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Yerbury, J.C.

Vancouver, University of British Columbia Press, c1986. 189pp, cloth, $22 95, ISBN 0-7748-0241-3. CIP

Reviewed by Howard Hurt

Volume 14 Number 6
1986 November

This is definitely not an introductory work. Yerbury is an anthropological historian and bureaucrat from Simon Fraser University who has written what some might consider a rather obscure polemic. He believes that colleagues responsible for analysing cultural change in the Canadian Subarctic have accepted a faulty chronological framework that seriously underestimates the extent of change that had occurred in the lives of Athapascan Indians before permanent trading posts appeared in their territories.

His "ethnohistorical reconstruction" first offers a profusion of documented examples, mostly from Hudson's Bay Company journals, to show that indirect trade with northern tribes was significant and growing in the period from 1680 to 1769. He then describes the intense commercial rivalry that developed between the English and agressive Canadians operating out of Montreal in the years following the fall of Quebec. Extensive excerpts from records of the time indicate convincingly that the hunting and gathering way of life had been profoundly altered even before the merger of 1821 that led to the construction of posts throughout the far Northwest.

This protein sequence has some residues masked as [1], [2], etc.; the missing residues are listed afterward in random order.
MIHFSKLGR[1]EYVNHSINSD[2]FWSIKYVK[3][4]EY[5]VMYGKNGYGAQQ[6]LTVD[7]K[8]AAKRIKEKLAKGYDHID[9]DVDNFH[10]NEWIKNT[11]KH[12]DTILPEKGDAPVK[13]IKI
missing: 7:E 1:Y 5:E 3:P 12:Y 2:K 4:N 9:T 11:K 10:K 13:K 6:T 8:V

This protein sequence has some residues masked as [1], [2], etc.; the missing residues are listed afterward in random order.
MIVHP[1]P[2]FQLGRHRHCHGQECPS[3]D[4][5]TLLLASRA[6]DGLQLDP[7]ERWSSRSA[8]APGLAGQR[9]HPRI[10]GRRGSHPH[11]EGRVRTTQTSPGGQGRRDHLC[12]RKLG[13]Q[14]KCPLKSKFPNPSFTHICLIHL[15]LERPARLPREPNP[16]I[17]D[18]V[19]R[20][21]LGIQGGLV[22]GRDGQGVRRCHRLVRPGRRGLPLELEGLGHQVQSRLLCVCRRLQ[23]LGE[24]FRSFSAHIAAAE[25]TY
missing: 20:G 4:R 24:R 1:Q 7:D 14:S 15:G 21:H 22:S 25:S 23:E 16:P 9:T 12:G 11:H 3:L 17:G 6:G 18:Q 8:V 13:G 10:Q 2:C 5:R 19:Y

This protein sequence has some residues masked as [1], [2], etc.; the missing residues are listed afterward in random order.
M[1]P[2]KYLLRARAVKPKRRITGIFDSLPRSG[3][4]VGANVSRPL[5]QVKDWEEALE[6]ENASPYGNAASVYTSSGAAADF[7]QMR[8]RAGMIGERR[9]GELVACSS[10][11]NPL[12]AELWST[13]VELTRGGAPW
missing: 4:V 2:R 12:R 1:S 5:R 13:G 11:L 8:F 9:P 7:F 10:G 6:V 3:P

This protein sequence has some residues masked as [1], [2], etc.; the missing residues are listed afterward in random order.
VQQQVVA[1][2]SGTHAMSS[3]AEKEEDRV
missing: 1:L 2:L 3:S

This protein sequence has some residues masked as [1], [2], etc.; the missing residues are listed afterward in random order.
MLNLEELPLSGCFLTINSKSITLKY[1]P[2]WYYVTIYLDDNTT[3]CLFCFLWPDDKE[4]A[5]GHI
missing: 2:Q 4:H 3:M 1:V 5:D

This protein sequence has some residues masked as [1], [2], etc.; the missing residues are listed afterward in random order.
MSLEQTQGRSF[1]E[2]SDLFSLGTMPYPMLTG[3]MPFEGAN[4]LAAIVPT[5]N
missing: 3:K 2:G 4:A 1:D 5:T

Finally, the key chapter examines such cultural features as infanticide and bilateral descent groups. These are offered as examples of defensive adaptations to calamities like the forced relocation into relatively barren transition forests and the ravages of disease and liquor. To the lay person, this all seems convincing, if not terribly dramatic, but the emphasis given to the arguments makes it clear that an academic gauntlet has been thrown down.

The fact that this study is serious and scholarly is not in doubt. There are more than two hundred impressive references. The index appears to be well constructed. There are five maps and more than enough figures. It is academic research published by an exacting academic press for academics with specialized knowledge. However, the text is smoothly written and the physical volume attractively planned. If a nonprofessional with an interest in Canada's native peoples or the fur trade were to bring some basic knowledge of history and geography to the reading, he or she could discover much that is both intriguing and thoughtful.

This book is a must for all university and most college collections. Public libraries that serve sophisticated patrons might also find it useful. It is far too specialized for high schools.

Howard Hurt, Curriculum Laboratory, University of British Columbia, Vancouver, B.C.
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